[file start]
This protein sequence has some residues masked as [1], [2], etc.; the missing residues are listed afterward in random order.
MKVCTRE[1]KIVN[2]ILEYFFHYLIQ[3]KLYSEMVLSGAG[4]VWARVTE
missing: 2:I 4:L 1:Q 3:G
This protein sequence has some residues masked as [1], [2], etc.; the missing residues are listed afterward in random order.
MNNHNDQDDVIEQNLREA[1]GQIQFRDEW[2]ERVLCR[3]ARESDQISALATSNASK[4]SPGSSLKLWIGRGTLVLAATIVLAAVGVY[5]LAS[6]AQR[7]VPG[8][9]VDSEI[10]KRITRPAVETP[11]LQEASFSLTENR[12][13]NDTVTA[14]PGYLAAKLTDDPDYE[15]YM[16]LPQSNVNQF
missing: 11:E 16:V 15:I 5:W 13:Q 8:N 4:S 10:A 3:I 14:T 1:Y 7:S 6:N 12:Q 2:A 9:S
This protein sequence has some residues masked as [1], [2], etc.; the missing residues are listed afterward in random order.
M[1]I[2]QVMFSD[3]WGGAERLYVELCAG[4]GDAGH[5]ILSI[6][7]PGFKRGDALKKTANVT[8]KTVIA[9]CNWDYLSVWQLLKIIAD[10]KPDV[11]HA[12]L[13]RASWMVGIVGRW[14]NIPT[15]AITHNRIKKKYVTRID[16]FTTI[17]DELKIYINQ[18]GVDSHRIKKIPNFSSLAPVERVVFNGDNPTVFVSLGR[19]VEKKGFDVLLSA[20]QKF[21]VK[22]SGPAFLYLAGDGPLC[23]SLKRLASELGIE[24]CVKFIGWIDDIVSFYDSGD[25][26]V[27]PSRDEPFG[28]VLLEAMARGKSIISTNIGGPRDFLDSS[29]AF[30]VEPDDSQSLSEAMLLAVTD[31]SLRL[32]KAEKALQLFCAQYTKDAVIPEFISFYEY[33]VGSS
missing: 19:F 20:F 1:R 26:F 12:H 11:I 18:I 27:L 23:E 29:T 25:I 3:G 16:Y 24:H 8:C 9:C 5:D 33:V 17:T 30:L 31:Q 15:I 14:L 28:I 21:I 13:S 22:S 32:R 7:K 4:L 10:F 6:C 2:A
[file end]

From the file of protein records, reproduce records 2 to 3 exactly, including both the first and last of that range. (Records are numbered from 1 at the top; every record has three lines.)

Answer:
This protein sequence has some residues masked as [1], [2], etc.; the missing residues are listed afterward in random order.
MNNHNDQDDVIEQNLREA[1]GQIQFRDEW[2]ERVLCR[3]ARESDQISALATSNASK[4]SPGSSLKLWIGRGTLVLAATIVLAAVGVY[5]LAS[6]AQR[7]VPG[8][9]VDSEI[10]KRITRPAVETP[11]LQEASFSLTENR[12][13]NDTVTA[14]PGYLAAKLTDDPDYE[15]YM[16]LPQSNVNQF
missing: 11:E 16:V 15:I 5:W 13:Q 8:N 4:S 10:A 3:I 14:T 1:Y 7:S 6:N 12:Q 2:A 9:S
This protein sequence has some residues masked as [1], [2], etc.; the missing residues are listed afterward in random order.
M[1]I[2]QVMFSD[3]WGGAERLYVELCAG[4]GDAGH[5]ILSI[6][7]PGFKRGDALKKTANVT[8]KTVIA[9]CNWDYLSVWQLLKIIAD[10]KPDV[11]HA[12]L[13]RASWMVGIVGRW[14]NIPT[15]AITHNRIKKKYVTRID[16]FTTI[17]DELKIYINQ[18]GVDSHRIKKIPNFSSLAPVERVVFNGDNPTVFVSLGR[19]VEKKGFDVLLSA[20]QKF[21]VK[22]SGPAFLYLAGDGPLC[23]SLKRLASELGIE[24]CVKFIGWIDDIVSFYDSGD[25][26]V[27]PSRDEPFG[28]VLLEAMARGKSIISTNIGGPRDFLDSS[29]AF[30]VEPDDSQSLSEAMLLAVTD[31]SLRL[32]KAEKALQLFCAQYTKDAVIPEFISFYEY[33]VGSS
missing: 19:F 20:F 1:R 26:F 12:H 11:I 18:I 27:L 23:E 29:T 25:I 3:G 16:Y 24:H 8:C 9:C 5:D 33:V 17:T 30:L 31:Q 15:I 14:L 28:I 21:I 13:S 22:S 32:R 7:K 4:L 10:F 6:C 2:A